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Svipdagr (Old Norse "sudden day") is the hero of the two Old Norse Eddaic poems Grógaldr and Fjölsvinnsmál, which are contained within the body of one work; Svipdagsmál.


Svipdagr is set a task by his stepmother, to meet the goddess Menglöð, who is his "fated bride." In order to accomplish this seemingly impossible task, he summons by necromancy the shade of his dead mother, Gróa, a völva who also appears in the Prose Edda, to cast nine spells for him. This she does and the first poem abruptly ends.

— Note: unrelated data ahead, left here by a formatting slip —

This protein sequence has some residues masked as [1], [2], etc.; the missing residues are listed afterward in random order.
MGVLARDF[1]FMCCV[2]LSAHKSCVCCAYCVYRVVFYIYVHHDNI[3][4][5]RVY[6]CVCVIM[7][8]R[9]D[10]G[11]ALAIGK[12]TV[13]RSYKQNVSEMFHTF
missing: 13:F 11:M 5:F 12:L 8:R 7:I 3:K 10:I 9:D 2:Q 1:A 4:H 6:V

At the beginning of the second poem, Svipdagr arrives at Menglöð's castle, where he is interrogated in a game of riddles by the watchman, from whom he conceals his true name (identifying himself as Vindkald(r) "Wind-Cold" apparently hoping to pass himself off as a frost giant). The watchman is named Fjölsviðr, a name of Odin in Grímnismál 47. He is accompanied by his wolf-hounds Geri and Gifr. After a series of eighteen questions and answers concerning the castle, its inhabitants, and its environment, Svipdagr ultimately learns that the gates will only open to one person: Svipdagr. On his revealing his identity, the gates of the castle open and Menglöð rises to greet her expected lover, welcoming him "back" to her.